Saturday, October 11, 2014

The Royal Letters Mystery by Janet Cowland

I received a copy of The Royal Letters Mystery (Rydings Associates) from the author, Janet Cowlard, earlier today while on a visit to Bethesda, MD.   On the Metro from Bethesda to Gallery Place, changing for the Yellow Line to King Street, where I waited for the Blue Line to Franconia-Springfield (yes, one can change for the Blue Line at Metro Center, but it is a longer ride.)


I nearly missed my stop at Gallery Place because I was so engrossed with this excellent story.


Janet Cowlard is a detective-cum-researcher par excellence.    In the 1980s, her husband purchased an "unpopular lot" of 5 letters for £2.00.  The five handwritten letters were written at some point in the early 1920s by someone who was connected to the British court.  Four of the letters were written to the letter writer's mother, and one letter to her daughter.  The stationary was from Buckingham Palace, York Cottage,  Windsor Castle and Balmoral.


The letters were unsigned.  Each of the five letters referred to other people at court, to the royals themselves, but no real in-your-face clues as to the identity of the letter writer. 
Cowlard began her search with a letter to the Royal Archives (to no avail) in the early 1990s, but due to her own work as a Disability Trainer for Arthritis Care, a British charity, her research to find the identity was put on hold for several years.


The research was painstaking, but Janet, carefully and thoughtfully, peeled away layer by layer, filling in the blanks, identifying the people mentioned in the letters (mostly royals and members of the British aristocracy), and writing a story with a very interesting story with a twist at the end.


Because of that twist,  I am not going to reveal even the name of the letter writer except to say that it was an aristocratic woman with ties to the court.  The twist comes with learning about the letter writer's descendants.


Queen Mary, the Duchess of York, Duchess of Albany, Queen Emma of the Netherlands are among the many clues that lead Janet to finally learning who wrote the letters and her own family connections .. and that little twist at the end.


No, you cannot twist my arm.  I am not going to name the person.  Think of it as a murder mystery with the denouement coming near the end.  When you read the book  -- and you will want to read this book -- you will understand why I refuse to give anything away, except to say that Janet Cowlard is to be commended for the detailed research.  (And being an academic librarian, you know I LOVE good research.)


The Royal Letters Mystery is available from Amazon.uk, and from the author's website.   The price of the book is £5.50 (postage extra).   This book is NOT available in bookstores or any other Amazon as the book is sold by the author.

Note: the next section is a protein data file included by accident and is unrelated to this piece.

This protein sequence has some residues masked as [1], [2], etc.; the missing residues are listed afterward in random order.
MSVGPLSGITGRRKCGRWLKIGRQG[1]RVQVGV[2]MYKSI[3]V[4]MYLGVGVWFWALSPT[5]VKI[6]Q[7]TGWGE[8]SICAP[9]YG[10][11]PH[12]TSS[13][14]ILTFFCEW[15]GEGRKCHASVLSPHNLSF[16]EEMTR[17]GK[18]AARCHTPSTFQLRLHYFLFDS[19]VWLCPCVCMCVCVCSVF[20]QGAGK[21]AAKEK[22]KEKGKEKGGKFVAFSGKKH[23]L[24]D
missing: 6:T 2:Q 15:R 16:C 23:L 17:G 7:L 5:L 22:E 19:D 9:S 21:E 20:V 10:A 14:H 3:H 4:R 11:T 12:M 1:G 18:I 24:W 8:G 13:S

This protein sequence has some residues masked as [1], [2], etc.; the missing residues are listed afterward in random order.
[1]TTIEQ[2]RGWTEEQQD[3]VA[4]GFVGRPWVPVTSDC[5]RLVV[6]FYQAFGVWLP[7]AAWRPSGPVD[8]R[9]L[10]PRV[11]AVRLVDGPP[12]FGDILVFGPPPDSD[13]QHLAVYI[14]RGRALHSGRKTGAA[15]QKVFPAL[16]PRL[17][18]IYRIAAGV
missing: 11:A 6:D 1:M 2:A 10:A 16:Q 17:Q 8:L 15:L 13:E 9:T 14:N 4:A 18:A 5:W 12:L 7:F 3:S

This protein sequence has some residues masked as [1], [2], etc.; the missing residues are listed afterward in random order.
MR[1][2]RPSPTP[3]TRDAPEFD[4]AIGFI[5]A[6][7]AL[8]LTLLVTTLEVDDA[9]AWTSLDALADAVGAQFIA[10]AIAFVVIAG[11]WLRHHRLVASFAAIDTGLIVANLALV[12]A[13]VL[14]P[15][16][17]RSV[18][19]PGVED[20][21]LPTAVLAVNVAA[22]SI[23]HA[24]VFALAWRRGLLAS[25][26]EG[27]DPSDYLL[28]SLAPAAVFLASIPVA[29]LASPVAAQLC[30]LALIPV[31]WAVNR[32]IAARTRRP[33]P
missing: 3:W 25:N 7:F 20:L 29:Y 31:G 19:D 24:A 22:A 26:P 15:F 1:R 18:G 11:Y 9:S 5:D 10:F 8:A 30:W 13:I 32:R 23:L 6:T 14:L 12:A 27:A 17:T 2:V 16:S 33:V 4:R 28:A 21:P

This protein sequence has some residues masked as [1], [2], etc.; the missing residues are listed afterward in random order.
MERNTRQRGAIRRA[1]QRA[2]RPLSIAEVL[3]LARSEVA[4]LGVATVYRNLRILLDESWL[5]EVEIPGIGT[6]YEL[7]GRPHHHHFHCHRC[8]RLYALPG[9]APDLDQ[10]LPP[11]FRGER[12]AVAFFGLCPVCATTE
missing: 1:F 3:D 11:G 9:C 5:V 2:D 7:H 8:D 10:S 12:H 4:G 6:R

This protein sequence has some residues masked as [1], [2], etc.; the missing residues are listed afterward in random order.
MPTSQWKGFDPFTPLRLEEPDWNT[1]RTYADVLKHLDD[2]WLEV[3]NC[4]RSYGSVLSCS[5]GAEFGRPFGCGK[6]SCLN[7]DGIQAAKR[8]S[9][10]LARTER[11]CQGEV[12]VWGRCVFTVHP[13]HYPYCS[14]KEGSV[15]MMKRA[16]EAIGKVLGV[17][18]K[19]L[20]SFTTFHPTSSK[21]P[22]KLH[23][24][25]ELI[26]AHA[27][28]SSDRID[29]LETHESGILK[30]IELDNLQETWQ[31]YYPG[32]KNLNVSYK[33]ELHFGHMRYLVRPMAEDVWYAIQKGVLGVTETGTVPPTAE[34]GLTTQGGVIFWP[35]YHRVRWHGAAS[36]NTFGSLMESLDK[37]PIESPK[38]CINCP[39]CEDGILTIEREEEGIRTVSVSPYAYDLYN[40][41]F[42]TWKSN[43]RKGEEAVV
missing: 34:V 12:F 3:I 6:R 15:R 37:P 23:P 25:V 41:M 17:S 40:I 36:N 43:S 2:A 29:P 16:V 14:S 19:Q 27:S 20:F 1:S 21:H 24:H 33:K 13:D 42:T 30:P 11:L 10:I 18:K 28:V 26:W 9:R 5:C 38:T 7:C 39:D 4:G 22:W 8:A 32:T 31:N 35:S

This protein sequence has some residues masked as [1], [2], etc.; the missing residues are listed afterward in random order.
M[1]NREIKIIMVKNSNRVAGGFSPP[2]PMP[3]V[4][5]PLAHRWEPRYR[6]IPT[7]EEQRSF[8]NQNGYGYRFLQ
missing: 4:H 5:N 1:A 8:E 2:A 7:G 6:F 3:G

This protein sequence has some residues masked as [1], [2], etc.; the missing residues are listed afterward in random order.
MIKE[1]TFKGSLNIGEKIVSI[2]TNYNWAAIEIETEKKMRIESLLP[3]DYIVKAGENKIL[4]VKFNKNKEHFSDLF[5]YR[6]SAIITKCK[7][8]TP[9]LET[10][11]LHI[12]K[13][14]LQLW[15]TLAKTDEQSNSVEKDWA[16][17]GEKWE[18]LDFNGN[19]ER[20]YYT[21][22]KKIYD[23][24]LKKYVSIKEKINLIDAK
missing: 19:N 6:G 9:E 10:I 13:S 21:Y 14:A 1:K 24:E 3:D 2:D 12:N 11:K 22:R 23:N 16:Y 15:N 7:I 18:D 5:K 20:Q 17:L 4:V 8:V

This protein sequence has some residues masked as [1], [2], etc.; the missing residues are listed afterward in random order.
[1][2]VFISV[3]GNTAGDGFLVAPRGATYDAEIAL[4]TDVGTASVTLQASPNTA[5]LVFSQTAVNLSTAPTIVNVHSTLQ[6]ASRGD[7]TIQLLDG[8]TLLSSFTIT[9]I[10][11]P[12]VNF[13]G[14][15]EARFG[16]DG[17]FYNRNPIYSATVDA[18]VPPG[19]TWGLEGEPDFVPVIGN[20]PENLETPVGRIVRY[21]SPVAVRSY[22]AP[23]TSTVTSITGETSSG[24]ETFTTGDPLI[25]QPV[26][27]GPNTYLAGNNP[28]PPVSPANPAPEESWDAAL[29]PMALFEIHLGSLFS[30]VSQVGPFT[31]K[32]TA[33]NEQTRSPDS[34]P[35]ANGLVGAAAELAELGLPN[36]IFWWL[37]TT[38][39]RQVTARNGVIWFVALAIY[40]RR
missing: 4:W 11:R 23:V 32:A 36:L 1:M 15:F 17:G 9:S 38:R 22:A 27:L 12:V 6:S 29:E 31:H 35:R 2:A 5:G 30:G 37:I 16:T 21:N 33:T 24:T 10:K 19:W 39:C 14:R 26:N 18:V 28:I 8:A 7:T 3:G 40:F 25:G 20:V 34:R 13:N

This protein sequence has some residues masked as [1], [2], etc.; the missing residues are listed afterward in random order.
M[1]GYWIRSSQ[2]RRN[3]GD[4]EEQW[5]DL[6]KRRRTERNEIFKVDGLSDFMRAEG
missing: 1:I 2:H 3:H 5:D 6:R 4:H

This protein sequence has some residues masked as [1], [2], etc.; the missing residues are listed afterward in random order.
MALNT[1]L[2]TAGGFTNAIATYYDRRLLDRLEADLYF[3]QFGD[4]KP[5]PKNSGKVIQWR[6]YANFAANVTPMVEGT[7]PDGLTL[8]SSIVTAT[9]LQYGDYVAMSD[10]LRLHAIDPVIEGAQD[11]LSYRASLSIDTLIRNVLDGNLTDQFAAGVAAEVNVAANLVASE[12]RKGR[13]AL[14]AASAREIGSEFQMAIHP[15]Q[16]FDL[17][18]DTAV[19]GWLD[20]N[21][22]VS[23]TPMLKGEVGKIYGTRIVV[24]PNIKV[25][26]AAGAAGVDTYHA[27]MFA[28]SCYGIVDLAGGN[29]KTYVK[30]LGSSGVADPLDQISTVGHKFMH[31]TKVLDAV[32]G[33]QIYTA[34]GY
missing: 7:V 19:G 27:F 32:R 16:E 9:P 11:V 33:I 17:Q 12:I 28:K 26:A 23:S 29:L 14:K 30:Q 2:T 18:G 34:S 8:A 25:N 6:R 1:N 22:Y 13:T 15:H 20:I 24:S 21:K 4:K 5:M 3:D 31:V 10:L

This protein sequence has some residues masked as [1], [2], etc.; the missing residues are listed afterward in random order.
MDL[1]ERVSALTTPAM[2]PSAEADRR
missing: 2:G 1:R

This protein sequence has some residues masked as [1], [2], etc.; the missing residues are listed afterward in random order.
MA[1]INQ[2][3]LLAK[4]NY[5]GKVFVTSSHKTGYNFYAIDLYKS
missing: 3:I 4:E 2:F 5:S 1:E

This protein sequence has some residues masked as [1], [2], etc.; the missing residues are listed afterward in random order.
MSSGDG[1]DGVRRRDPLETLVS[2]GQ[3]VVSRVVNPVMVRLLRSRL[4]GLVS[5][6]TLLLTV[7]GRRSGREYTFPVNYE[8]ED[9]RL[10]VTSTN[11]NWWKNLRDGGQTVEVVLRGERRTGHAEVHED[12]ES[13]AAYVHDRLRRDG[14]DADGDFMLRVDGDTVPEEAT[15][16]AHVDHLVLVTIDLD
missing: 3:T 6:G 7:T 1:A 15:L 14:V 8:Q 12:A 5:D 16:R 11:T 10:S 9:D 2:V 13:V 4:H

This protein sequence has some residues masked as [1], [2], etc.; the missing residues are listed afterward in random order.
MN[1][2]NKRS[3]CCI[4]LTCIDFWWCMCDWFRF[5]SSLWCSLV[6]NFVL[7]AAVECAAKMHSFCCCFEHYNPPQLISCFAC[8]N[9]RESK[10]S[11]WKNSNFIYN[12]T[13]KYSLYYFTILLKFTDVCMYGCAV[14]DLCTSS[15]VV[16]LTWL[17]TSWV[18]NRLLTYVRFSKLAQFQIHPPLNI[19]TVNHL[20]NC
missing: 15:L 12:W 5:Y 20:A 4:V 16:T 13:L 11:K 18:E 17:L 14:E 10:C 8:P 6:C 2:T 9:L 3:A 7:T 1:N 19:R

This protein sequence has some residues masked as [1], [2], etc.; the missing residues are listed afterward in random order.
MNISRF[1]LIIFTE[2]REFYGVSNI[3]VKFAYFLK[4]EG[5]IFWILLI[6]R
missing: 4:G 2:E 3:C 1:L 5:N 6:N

This book deserves wider exposure because it is a very good read.


The book is illustrated with photographs of the people and places mentioned in the letters and connected to the letter writer. (Thought I was going to name her ... wrong again!)


So if you want to find out who wrote the letters (and the intriguing twist at the end) you will need to order this book and read it yourself.  I refuse to  "fess" up. 


And, when you get the  book, don't turn to the end, and read the final pages.  Start at the beginning, and join Janet on her fascinating journey as she unravels the identities of the letter writer, and those named in the letters.  It's a super trip to be on.  You won't regret a single moment of The Royal Letters Mystery.


http://www.rydingsassociates.co.uk/index.html













The King's Curse by Philippa Gregory



Wow! Wow! Wow!   Philippa Gregory's The King's Curse (Touchstone: $28.99) is the best book so far in The Cousin's War series.  After the disappointment of her last historical novel, The White Princess, I was ready to be underwhelmed by The King's Curse, which focuses on Margaret Pole, the daughter of the Duke of Clarence and Isabel Neville's, whose sister, Anne, was the primary character in Gregory's last but one book, The Kingmaker's Daughter.  (The Earl of Warwick, father of Isabel and Anne, was known as the King Maker.)


I loved The King's Curse.  Got comfy on my floatie and read it in the middle of the pool.  I could not put it down. 


Margaret, a first cousin to Princess Elizabeth, daughter of Edward IV, and consort of Henry VII, is fond (and loyal) to Elizabeth.  But she remains a threat to the Tudors, at least in the eyes of Henry VII's mother,  Margaret Beaufort (whose story was told in The Red Queen). 


Her brother, Edward, the Earl of Warwick, is arrested and sent to the Tower on the orders of Henry VII, the victor at Bosworth Field.   Warwick is only 10 years old when he is sent to the Tower.  He would spend the rest of his life as a prisoner, and was executed in 1499.


Margaret Beaufort arranged for Margaret's marriage to a Tudor loyalist, Sir John Pole, a minor nobleman.  The death of her husband left Margaret and her children in poverty.  She is forced to send one son, Reginald, to become a priest.


The death of her cousin brings Margaret Pole back to court. Her estates and her title, Countess of Salisbury, are restored, and she serves as the chief lady-in-waiting to Katherine of Aragon, the wife of Arthur, the Prince of Wales.  Margaret's loyalty to Katherine is never doubted, and she remains close to her after Katherine is widowed and marries Henry VIII.


But Margaret's loyalty would be tested (and her family, too), when Henry VIII decides that he needs a new wife because Katherine could not give him a son.   This would lead to further tensions as Margaret was chief governess to Katherine and Henry's daughter, Mary.


Philippa Gregory knows how to tell a story, and she succeeds here with a breathtaking, page turning first rate historical saga as Margaret and her family are caught up in the growing maelstrom of Henry VIII's increasing tyrannical reign.